Saturday 24 March 2018

China frees Canadian 'spy' on bail

Beijing detained the couple amid a crackdown on Christian groups aiding North Korean refugees
Beijing detained the couple amid a crackdown on Christian groups aiding North Korean refugees

A Canadian woman detained in China along with her husband on suspicion of stealing state secrets has been released on bail.

Chinese foreign ministry spokesman Hong Lei said that Julia Garratt was set free in China while the case remains under investigation.

She and her husband Kevin were detained on August 4 by the state security bureau in China's north-eastern city of Dandong, which borders North Korea.

Their detentions came amid a crackdown on Christian groups aiding North Korean refugees along the border.

Mr Hong said both have been charged with stealing secrets and spying and Kevin Garratt has been moved from residential surveillance to the more serious status of criminal detention.

"Kevin Garratt and Julia Garratt are under suspicion of undermining China's state security," he said.

"Competent Chinese authorities will handle the case and ensure the legal rights of the two persons according to law."

The Garratts, from Vancouver, moved to China in 1984 and since 2008 ran a popular coffee shop in Dandong and conducted Christian aid work for North Koreans. They are in their mid-fifties.

Canadian spokesman John Babcock said his government welcomed Julia Garratt's release, but remained highly concerned about Kevin Garratt's condition.

He said: "We have raised the case at the highest levels and will continue to raise it with senior Chinese officials. Consular officials have had regular access to the Garratts and will continue to push for regular access to provide consular support."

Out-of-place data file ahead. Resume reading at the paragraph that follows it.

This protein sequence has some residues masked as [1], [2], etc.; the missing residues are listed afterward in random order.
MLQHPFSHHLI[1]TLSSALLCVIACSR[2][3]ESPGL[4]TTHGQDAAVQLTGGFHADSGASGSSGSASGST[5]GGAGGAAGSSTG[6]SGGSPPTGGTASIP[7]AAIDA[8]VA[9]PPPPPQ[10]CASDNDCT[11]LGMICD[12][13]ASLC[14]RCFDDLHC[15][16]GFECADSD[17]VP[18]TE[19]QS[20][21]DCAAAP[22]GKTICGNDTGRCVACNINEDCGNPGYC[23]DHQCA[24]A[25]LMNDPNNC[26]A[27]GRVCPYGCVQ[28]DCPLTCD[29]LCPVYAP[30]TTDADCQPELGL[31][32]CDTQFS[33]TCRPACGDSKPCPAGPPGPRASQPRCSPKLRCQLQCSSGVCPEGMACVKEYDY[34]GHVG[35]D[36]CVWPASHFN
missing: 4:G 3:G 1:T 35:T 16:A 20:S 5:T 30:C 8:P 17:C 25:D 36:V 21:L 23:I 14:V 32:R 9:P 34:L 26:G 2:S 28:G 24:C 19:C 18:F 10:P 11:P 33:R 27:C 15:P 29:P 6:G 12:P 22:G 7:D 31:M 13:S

Shortly after they were detained, one of their sons, Simeon Garratt, said he knew of "no possible scenario I can think of that makes it plausible" that his parents would be stealing state secrets about military and national defence research.

The couple worked with North Star Aid, whose website said the British Columbia-registered charity seeks to help North Koreans primarily through providing humanitarian aid.

Simeon Garratt said his parents made no secret of their faith but did not flaunt it in China, where proselytising is against the law.

The accusations against the couple last August came a week after Canada accused a China-sponsored hacker of infiltrating Canada's National Research Council, the country's major research and development organisation.

China's foreign ministry expressed strong displeasure over the allegation.

Press Association

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